New Report Looks at Asian Population in Chinatown and Beyond

A newly released report looks at how the Asian American population in neighborhoods across the city, including in Manhattan’s Chinatown, is changing.  According to the analysis of Census data by the the advocacy and housing organization, Asian Americans for Equality (AAFE), the Asian population in New York City is growing rapidly and dispersing beyond historical ethnic enclaves.

Followup: The U.S. Census on the Lower East Side

Yesterday, we reported officials with the U.S. Census had gone to Community Board 3, asking for help in gaining access to several buildings in the neighborhood. One of the developments they mentioned was the Hillman Cooperative on Grand Street, where State Assembly Speaker Sheldon Silver lives. Today we received a statement from Silver about the situation:

U.S. Census — Counting Shelly Silver and Everyone Else on the LES

Even as we speak, the U.S. Census has thousands of workers knocking on doors across New York City, in an unprecedented effort to make sure every individual is counted.  It’s not an easy job. Case in point: Census officials told Community Board 3 last night they have not been able to gain access to numerous buildings on the Lower East Side — including State Assembly Speaker Sheldon Silver’s Grand Street cooperative.

It seems Census forms were sent to the Hillman Co-op, where Silver has lived for decades, but they were returned due to mailing errors.  Census officials say workers attempting to pay personal visits to Hillman have been turned away.  They came to CB3, looking for help (Silver aid Zach Bommer stepped in to see what could be done). In all fairness, we assume (but don’t know for sure) Silver mailed in his form long ago.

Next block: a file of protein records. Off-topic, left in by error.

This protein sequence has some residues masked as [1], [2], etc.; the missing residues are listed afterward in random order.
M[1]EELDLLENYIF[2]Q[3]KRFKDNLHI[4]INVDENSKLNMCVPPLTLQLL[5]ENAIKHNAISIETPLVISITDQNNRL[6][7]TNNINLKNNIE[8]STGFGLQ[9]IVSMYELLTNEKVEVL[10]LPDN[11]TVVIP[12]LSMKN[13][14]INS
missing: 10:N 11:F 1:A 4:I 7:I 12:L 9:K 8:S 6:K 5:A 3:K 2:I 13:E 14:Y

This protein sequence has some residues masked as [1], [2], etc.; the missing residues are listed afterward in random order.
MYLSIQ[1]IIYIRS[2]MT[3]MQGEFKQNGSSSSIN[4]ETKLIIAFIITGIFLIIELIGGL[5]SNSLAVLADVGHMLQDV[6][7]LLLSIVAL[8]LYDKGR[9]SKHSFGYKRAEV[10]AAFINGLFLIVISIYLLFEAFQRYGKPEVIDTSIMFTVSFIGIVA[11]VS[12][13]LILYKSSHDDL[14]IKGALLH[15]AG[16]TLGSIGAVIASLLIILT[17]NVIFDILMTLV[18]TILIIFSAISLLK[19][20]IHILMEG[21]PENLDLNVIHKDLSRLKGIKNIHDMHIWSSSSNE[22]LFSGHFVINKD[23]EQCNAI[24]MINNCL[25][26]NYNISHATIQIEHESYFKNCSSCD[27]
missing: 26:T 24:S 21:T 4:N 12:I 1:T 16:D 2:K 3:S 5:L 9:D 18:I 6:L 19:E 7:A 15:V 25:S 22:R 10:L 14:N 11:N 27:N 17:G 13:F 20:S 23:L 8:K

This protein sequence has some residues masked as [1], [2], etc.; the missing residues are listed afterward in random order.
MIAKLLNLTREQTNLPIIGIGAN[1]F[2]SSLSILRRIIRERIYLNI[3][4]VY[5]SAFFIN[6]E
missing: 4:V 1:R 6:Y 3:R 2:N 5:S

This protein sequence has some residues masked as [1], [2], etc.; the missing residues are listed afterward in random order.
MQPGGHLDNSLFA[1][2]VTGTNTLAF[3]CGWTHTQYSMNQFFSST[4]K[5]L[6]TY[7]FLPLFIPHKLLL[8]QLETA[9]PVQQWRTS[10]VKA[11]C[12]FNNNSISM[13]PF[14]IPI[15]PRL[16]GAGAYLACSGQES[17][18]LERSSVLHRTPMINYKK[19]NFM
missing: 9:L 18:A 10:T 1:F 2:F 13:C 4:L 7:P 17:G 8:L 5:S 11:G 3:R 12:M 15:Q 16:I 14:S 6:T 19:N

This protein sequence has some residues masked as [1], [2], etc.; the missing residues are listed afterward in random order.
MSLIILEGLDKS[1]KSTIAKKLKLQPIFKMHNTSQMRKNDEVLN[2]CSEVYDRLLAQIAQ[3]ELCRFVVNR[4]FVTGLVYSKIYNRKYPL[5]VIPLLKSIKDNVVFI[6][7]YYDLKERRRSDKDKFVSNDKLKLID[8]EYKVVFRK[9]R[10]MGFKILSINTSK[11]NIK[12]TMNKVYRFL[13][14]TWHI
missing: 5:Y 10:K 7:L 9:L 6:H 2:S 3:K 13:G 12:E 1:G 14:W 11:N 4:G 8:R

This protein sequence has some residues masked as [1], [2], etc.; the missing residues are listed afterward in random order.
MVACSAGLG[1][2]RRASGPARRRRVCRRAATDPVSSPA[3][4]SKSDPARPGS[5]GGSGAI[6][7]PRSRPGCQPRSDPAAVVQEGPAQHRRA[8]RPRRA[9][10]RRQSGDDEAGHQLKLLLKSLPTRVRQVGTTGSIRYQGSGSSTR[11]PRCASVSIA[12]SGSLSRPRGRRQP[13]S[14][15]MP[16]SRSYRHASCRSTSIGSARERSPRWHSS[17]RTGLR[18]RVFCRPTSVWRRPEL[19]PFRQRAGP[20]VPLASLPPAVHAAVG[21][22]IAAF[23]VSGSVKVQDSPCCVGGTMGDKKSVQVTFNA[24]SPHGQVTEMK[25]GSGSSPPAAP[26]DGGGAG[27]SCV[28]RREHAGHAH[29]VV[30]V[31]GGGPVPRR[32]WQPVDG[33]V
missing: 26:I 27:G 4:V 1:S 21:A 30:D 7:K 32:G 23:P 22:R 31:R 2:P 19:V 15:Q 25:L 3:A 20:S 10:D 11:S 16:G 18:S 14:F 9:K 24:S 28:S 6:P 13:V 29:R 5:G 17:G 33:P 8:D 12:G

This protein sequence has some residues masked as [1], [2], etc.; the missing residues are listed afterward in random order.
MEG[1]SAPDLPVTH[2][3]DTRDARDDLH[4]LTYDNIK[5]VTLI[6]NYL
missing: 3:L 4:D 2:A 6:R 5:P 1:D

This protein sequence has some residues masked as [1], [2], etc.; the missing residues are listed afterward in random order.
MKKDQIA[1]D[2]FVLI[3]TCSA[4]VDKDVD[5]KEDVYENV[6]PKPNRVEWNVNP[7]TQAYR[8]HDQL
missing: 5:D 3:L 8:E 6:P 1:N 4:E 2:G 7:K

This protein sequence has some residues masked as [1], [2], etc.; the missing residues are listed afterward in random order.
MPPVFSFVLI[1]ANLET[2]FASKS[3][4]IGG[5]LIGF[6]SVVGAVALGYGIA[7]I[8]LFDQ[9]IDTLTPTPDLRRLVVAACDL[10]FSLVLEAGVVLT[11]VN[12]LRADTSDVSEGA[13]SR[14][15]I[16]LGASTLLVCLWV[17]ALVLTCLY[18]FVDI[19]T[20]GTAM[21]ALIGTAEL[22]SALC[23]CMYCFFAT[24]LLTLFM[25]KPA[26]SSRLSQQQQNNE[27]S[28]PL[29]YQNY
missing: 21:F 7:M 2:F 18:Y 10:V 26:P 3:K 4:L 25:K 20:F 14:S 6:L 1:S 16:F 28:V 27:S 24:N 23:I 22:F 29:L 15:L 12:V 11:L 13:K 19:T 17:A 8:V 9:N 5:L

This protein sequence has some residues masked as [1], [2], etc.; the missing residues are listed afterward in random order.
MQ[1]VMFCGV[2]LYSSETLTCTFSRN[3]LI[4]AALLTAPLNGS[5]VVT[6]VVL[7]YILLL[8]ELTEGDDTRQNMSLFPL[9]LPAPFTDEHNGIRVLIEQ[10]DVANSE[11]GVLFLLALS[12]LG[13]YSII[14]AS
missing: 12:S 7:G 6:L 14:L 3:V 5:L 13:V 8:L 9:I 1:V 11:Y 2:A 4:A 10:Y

Thursday News Links

Shelly Silver's mayoral control bill passes the Assembly. The Senate? Oh, never mind.

Census officials are facing an uphill battle, trying to count the estimated half million undocumented immigrants in New York. As the Gotham Gazette puts it, many immigrants see participation in the Census as "a murky unknown — a vast question mark, which many fear could lead to a one-way ticket home."

More on the violent feud among rival gangs that has left at least two people dead this week: the brother of Lower East Side rapper "Tru Life" has reportedly been linked to the stabbings of two men outside an apartment building Monday morning.

The Bicycle Film Festival, including an art show known as "Joy Ride," staged in several Lower East Side galleries, is in full swing.

Thursday News Links

John Rhea, a former investment banker, is Mayor Bloomberg's choice to lead the financially troubled New York City Housing Authority. The selection is being praised in some quarters. But five City Council members are unhappy with the choice, saying they wanted a NYCHA head with experience in affordable housing. And they were disappointed that council
members were not consulted about the decision.

A big increase in the number of hispanic New Yorkers helped push the city's population to 8.4 million. New Census figures show, however, that there were steady increases in Manhattan's white population. There's a higher percentage of whites in New York than in 1980. One reason why: high home prices have pushed diverse populations to the outer boroughs.

Curbed has details from the latest Douglas Elliman housing report. Yes, home prices are sliding but properties are spending less time on the market than they were a few months ago.

Channel 13's Sunday Arts Program has an interesting profile of the Tenement Museum. You can see it here. And if you're a fan of the Babycakes Bakery on Broome Street, you might want to stop by the Babycakes book party at the Tenement Museum tonight at 630pm.